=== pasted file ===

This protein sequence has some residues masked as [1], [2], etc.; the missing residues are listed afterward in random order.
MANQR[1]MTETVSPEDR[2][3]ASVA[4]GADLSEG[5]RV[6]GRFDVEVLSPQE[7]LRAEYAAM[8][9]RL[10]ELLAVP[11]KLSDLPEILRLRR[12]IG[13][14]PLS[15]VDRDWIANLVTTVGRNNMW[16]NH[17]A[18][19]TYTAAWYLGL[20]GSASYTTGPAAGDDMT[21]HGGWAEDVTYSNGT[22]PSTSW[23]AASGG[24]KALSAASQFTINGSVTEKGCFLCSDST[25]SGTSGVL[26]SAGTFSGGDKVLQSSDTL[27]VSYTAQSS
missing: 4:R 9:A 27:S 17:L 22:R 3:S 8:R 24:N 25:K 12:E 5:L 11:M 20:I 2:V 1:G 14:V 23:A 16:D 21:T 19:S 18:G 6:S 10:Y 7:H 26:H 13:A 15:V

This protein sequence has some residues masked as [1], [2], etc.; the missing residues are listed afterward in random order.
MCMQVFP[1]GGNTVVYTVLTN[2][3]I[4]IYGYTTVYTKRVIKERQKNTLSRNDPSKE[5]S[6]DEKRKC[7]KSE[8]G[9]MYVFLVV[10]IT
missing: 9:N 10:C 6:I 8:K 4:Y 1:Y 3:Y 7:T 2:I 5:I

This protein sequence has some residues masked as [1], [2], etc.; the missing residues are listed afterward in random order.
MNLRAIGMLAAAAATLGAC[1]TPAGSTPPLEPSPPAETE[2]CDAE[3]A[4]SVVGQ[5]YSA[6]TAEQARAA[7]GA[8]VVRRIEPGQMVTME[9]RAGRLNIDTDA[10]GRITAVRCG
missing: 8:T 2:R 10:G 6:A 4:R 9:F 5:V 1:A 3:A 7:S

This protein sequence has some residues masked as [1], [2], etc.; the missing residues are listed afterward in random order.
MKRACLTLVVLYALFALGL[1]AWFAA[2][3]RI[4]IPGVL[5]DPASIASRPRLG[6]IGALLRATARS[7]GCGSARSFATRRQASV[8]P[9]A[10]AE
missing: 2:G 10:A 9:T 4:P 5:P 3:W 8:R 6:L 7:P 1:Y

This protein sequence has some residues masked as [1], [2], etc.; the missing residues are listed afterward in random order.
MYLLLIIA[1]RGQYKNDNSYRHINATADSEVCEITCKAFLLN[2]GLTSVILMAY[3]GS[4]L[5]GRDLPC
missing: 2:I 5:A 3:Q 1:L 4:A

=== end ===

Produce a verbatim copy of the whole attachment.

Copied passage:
This protein sequence has some residues masked as [1], [2], etc.; the missing residues are listed afterward in random order.
MANQR[1]MTETVSPEDR[2][3]ASVA[4]GADLSEG[5]RV[6]GRFDVEVLSPQE[7]LRAEYAAM[8][9]RL[10]ELLAVP[11]KLSDLPEILRLRR[12]IG[13][14]PLS[15]VDRDWIANLVTTVGRNNMW[16]NH[17]A[18][19]TYTAAWYLGL[20]GSASYTTGPAAGDDMT[21]HGGWAEDVTYSNGT[22]PSTSW[23]AASGG[24]KALSAASQFTINGSVTEKGCFLCSDST[25]SGTSGVL[26]SAGTFSGGDKVLQSSDTL[27]VSYTAQSS
missing: 4:R 9:A 27:S 17:L 22:R 3:S 8:R 24:N 25:K 12:E 5:L 11:M 20:I 2:V 1:G 14:V 23:A 16:D 21:T 19:S 18:G 6:S 10:Y 7:H 26:H 13:A 15:V

This protein sequence has some residues masked as [1], [2], etc.; the missing residues are listed afterward in random order.
MCMQVFP[1]GGNTVVYTVLTN[2][3]I[4]IYGYTTVYTKRVIKERQKNTLSRNDPSKE[5]S[6]DEKRKC[7]KSE[8]G[9]MYVFLVV[10]IT
missing: 9:N 10:C 6:I 8:K 4:Y 1:Y 3:Y 7:T 2:I 5:I

This protein sequence has some residues masked as [1], [2], etc.; the missing residues are listed afterward in random order.
MNLRAIGMLAAAAATLGAC[1]TPAGSTPPLEPSPPAETE[2]CDAE[3]A[4]SVVGQ[5]YSA[6]TAEQARAA[7]GA[8]VVRRIEPGQMVTME[9]RAGRLNIDTDA[10]GRITAVRCG
missing: 8:T 2:R 10:G 6:A 4:R 9:F 5:V 1:A 3:A 7:S

This protein sequence has some residues masked as [1], [2], etc.; the missing residues are listed afterward in random order.
MKRACLTLVVLYALFALGL[1]AWFAA[2][3]RI[4]IPGVL[5]DPASIASRPRLG[6]IGALLRATARS[7]GCGSARSFATRRQASV[8]P[9]A[10]AE
missing: 2:G 10:A 9:T 4:P 5:P 3:W 8:R 6:L 7:P 1:Y

This protein sequence has some residues masked as [1], [2], etc.; the missing residues are listed afterward in random order.
MYLLLIIA[1]RGQYKNDNSYRHINATADSEVCEITCKAFLLN[2]GLTSVILMAY[3]GS[4]L[5]GRDLPC
missing: 2:I 5:A 3:Q 1:L 4:A